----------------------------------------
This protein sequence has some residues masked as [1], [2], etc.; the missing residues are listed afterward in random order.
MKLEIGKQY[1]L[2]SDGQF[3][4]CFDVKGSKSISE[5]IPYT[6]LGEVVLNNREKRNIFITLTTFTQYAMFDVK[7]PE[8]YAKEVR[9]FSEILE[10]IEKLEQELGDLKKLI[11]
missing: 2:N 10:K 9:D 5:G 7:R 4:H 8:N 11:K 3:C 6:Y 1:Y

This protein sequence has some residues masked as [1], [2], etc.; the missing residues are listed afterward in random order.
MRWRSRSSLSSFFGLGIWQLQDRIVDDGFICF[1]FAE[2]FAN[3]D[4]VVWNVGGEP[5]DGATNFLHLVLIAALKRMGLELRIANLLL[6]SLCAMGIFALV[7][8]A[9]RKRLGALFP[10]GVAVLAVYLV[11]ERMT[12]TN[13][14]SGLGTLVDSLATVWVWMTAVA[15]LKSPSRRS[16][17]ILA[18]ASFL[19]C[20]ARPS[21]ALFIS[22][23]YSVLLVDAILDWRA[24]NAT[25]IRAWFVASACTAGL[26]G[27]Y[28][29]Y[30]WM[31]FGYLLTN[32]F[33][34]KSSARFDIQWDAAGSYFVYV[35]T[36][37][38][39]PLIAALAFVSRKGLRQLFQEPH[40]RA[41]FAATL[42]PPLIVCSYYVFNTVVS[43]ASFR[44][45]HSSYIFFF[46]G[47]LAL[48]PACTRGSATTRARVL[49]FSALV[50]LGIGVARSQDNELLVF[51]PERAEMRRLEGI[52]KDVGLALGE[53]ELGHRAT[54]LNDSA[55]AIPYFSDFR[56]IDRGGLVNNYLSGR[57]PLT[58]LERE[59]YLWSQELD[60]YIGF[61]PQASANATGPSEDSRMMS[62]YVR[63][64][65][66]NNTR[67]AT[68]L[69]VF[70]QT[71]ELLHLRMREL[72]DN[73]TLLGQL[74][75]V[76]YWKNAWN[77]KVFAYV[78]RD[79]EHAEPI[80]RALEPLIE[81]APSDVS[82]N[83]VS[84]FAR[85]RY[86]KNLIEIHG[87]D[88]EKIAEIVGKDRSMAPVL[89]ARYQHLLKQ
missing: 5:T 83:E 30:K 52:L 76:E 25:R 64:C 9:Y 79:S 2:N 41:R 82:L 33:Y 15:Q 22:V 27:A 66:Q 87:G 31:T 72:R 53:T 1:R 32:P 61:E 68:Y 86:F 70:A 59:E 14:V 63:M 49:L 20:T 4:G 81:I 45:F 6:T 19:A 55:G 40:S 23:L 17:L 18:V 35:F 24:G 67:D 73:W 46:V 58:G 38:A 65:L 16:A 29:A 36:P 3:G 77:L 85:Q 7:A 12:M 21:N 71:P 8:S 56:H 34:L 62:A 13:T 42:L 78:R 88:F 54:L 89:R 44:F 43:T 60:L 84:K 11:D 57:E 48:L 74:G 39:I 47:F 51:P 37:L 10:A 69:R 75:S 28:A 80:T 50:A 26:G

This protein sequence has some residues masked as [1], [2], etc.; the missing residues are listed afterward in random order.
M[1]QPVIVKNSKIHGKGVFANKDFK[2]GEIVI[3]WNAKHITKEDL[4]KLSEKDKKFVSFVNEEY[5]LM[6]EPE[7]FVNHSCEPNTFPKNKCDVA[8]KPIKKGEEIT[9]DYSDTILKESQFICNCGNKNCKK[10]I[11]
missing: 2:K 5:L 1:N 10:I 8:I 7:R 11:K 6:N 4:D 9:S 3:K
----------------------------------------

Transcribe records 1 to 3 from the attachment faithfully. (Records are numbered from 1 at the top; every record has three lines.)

This protein sequence has some residues masked as [1], [2], etc.; the missing residues are listed afterward in random order.
MKLEIGKQY[1]L[2]SDGQF[3][4]CFDVKGSKSISE[5]IPYT[6]LGEVVLNNREKRNIFITLTTFTQYAMFDVK[7]PE[8]YAKEVR[9]FSEILE[10]IEKLEQELGDLKKLI[11]
missing: 2:N 10:K 9:D 5:G 7:R 4:H 8:N 11:K 3:C 6:Y 1:Y

This protein sequence has some residues masked as [1], [2], etc.; the missing residues are listed afterward in random order.
MRWRSRSSLSSFFGLGIWQLQDRIVDDGFICF[1]FAE[2]FAN[3]D[4]VVWNVGGEP[5]DGATNFLHLVLIAALKRMGLELRIANLLL[6]SLCAMGIFALV[7][8]A[9]RKRLGALFP[10]GVAVLAVYLV[11]ERMT[12]TN[13][14]SGLGTLVDSLATVWVWMTAVA[15]LKSPSRRS[16][17]ILA[18]ASFL[19]C[20]ARPS[21]ALFIS[22][23]YSVLLVDAILDWRA[24]NAT[25]IRAWFVASACTAGL[26]G[27]Y[28][29]Y[30]WM[31]FGYLLTN[32]F[33][34]KSSARFDIQWDAAGSYFVYV[35]T[36][37][38][39]PLIAALAFVSRKGLRQLFQEPH[40]RA[41]FAATL[42]PPLIVCSYYVFNTVVS[43]ASFR[44][45]HSSYIFFF[46]G[47]LAL[48]PACTRGSATTRARVL[49]FSALV[50]LGIGVARSQDNELLVF[51]PERAEMRRLEGI[52]KDVGLALGE[53]ELGHRAT[54]LNDSA[55]AIPYFSDFR[56]IDRGGLVNNYLSGR[57]PLT[58]LERE[59]YLWSQELD[60]YIGF[61]PQASANATGPSEDSRMMS[62]YVR[63][64][65][66]NNTR[67]AT[68]L[69]VF[70]QT[71]ELLHLRMREL[72]DN[73]TLLGQL[74][75]V[76]YWKNAWN[77]KVFAYV[78]RD[79]EHAEPI[80]RALEPLIE[81]APSDVS[82]N[83]VS[84]FAR[85]RY[86]KNLIEIHG[87]D[88]EKIAEIVGKDRSMAPVL[89]ARYQHLLKQ
missing: 5:T 83:E 30:K 52:L 76:E 25:R 64:C 9:Y 79:S 2:N 41:R 82:L 33:Y 15:Q 22:V 27:A 66:Q 87:G 31:T 72:R 53:T 1:R 32:P 61:E 68:Y 86:F 70:A 59:E 14:V 63:M 49:L 20:T 4:G 81:I 45:F 6:T 19:A 55:G 40:S 23:L 17:L 18:V 35:F 24:G 67:D 73:W 46:V 58:G 38:A 65:L 16:A 29:A 36:P 3:G 77:L 85:Q 7:A 12:M 21:N 71:P 8:S 56:H 34:L 62:A 13:T 42:L 78:R 88:F 54:L 89:R 44:F 43:T 60:L 84:K 11:D 57:E 48:L 74:G 39:I 47:F 51:P 37:L 10:A 69:R 75:S 28:A 80:T 50:A 26:G

This protein sequence has some residues masked as [1], [2], etc.; the missing residues are listed afterward in random order.
M[1]QPVIVKNSKIHGKGVFANKDFK[2]GEIVI[3]WNAKHITKEDL[4]KLSEKDKKFVSFVNEEY[5]LM[6]EPE[7]FVNHSCEPNTFPKNKCDVA[8]KPIKKGEEIT[9]DYSDTILKESQFICNCGNKNCKK[10]I[11]
missing: 2:K 5:L 1:N 10:I 8:I 7:R 11:K 6:N 4:D 9:S 3:K